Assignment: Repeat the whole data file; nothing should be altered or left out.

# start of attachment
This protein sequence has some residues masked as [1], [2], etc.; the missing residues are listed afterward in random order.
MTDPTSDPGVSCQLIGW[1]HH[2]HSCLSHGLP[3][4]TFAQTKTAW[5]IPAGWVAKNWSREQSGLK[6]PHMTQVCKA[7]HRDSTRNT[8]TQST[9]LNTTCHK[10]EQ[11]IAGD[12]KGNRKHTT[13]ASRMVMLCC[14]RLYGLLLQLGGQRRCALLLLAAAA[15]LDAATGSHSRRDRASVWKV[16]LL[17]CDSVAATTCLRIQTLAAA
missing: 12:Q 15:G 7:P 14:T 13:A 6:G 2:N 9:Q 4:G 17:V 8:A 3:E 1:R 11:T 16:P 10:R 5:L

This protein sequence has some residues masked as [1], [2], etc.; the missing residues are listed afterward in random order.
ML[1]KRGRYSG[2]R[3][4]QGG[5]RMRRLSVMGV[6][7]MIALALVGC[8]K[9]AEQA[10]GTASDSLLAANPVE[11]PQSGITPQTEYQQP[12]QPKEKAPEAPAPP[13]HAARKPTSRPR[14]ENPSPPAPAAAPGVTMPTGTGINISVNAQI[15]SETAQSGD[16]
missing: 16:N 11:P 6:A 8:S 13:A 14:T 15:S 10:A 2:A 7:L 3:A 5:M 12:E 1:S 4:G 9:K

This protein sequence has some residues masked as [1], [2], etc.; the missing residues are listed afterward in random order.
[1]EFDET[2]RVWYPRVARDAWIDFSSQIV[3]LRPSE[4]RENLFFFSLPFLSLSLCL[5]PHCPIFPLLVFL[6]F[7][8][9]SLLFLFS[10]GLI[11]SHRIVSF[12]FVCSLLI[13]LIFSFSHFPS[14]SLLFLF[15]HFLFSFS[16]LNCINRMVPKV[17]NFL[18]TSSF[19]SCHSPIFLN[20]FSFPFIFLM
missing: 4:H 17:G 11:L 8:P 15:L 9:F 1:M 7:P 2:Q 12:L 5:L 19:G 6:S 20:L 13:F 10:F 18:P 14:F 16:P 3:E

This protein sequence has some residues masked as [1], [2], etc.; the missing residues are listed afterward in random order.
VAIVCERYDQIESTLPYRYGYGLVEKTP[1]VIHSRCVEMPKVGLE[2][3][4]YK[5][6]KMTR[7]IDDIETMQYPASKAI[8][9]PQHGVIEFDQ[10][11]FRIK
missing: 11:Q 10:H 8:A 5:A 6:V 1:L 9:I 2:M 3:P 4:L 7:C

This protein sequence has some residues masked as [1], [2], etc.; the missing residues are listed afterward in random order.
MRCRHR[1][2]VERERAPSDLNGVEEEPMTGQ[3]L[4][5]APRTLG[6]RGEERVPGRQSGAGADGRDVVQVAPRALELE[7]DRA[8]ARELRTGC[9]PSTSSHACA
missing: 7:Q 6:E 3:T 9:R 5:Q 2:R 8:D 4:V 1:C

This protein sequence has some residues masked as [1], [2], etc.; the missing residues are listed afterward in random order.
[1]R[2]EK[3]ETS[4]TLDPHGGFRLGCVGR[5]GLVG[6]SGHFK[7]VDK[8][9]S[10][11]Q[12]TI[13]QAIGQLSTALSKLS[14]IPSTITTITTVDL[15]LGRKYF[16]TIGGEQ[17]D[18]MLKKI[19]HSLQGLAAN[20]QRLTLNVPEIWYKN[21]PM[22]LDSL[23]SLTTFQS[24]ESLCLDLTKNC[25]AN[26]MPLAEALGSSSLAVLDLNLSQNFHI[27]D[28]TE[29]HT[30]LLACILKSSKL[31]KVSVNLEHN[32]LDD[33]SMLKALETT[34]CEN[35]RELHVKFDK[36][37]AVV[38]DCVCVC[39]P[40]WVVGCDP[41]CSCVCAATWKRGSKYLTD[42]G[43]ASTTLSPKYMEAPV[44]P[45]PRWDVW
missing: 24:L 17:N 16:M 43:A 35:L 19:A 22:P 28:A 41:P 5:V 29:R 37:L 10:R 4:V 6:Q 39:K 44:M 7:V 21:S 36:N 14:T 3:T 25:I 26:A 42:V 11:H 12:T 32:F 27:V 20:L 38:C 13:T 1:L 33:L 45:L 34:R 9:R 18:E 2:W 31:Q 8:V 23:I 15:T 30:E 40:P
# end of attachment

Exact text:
This protein sequence has some residues masked as [1], [2], etc.; the missing residues are listed afterward in random order.
MTDPTSDPGVSCQLIGW[1]HH[2]HSCLSHGLP[3][4]TFAQTKTAW[5]IPAGWVAKNWSREQSGLK[6]PHMTQVCKA[7]HRDSTRNT[8]TQST[9]LNTTCHK[10]EQ[11]IAGD[12]KGNRKHTT[13]ASRMVMLCC[14]RLYGLLLQLGGQRRCALLLLAAAA[15]LDAATGSHSRRDRASVWKV[16]LL[17]CDSVAATTCLRIQTLAAA
missing: 12:Q 15:G 7:P 14:T 13:A 6:G 2:N 9:Q 4:G 17:V 8:A 3:E 1:R 11:T 16:P 10:R 5:L

This protein sequence has some residues masked as [1], [2], etc.; the missing residues are listed afterward in random order.
ML[1]KRGRYSG[2]R[3][4]QGG[5]RMRRLSVMGV[6][7]MIALALVGC[8]K[9]AEQA[10]GTASDSLLAANPVE[11]PQSGITPQTEYQQP[12]QPKEKAPEAPAPP[13]HAARKPTSRPR[14]ENPSPPAPAAAPGVTMPTGTGINISVNAQI[15]SETAQSGD[16]
missing: 16:N 11:P 6:A 8:S 13:A 14:T 15:S 10:A 2:A 7:L 3:A 5:M 12:E 1:S 4:G 9:K

This protein sequence has some residues masked as [1], [2], etc.; the missing residues are listed afterward in random order.
[1]EFDET[2]RVWYPRVARDAWIDFSSQIV[3]LRPSE[4]RENLFFFSLPFLSLSLCL[5]PHCPIFPLLVFL[6]F[7][8][9]SLLFLFS[10]GLI[11]SHRIVSF[12]FVCSLLI[13]LIFSFSHFPS[14]SLLFLF[15]HFLFSFS[16]LNCINRMVPKV[17]NFL[18]TSSF[19]SCHSPIFLN[20]FSFPFIFLM
missing: 4:H 17:G 11:L 8:P 15:L 9:F 1:M 7:P 2:Q 12:L 5:L 19:G 6:S 20:L 13:F 10:F 18:P 14:F 16:P 3:E

This protein sequence has some residues masked as [1], [2], etc.; the missing residues are listed afterward in random order.
VAIVCERYDQIESTLPYRYGYGLVEKTP[1]VIHSRCVEMPKVGLE[2][3][4]YK[5][6]KMTR[7]IDDIETMQYPASKAI[8][9]PQHGVIEFDQ[10][11]FRIK
missing: 11:Q 10:H 8:A 5:A 6:V 1:L 9:I 2:M 3:P 4:L 7:C

This protein sequence has some residues masked as [1], [2], etc.; the missing residues are listed afterward in random order.
MRCRHR[1][2]VERERAPSDLNGVEEEPMTGQ[3]L[4][5]APRTLG[6]RGEERVPGRQSGAGADGRDVVQVAPRALELE[7]DRA[8]ARELRTGC[9]PSTSSHACA
missing: 7:Q 6:E 3:T 9:R 5:Q 2:R 8:D 4:V 1:C

This protein sequence has some residues masked as [1], [2], etc.; the missing residues are listed afterward in random order.
[1]R[2]EK[3]ETS[4]TLDPHGGFRLGCVGR[5]GLVG[6]SGHFK[7]VDK[8][9]S[10][11]Q[12]TI[13]QAIGQLSTALSKLS[14]IPSTITTITTVDL[15]LGRKYF[16]TIGGEQ[17]D[18]MLKKI[19]HSLQGLAAN[20]QRLTLNVPEIWYKN[21]PM[22]LDSL[23]SLTTFQS[24]ESLCLDLTKNC[25]AN[26]MPLAEALGSSSLAVLDLNLSQNFHI[27]D[28]TE[29]HT[30]LLACILKSSKL[31]KVSVNLEHN[32]LDD[33]SMLKALETT[34]CEN[35]RELHVKFDK[36][37]AVV[38]DCVCVC[39]P[40]WVVGCDP[41]CSCVCAATWKRGSKYLTD[42]G[43]ASTTLSPKYMEAPV[44]P[45]PRWDVW
missing: 24:L 17:N 16:M 43:A 35:L 19:A 22:P 28:A 41:P 5:V 29:R 37:L 10:R 4:V 6:Q 39:K 44:M 7:V 21:S 36:N 14:T 3:T 25:I 26:A 42:V 11:H 12:T 32:F 27:V 20:L 38:C 13:T 1:L 33:L 45:L 34:R 9:R 18:E 2:W 31:Q 8:V 23:I 15:T 30:E 40:P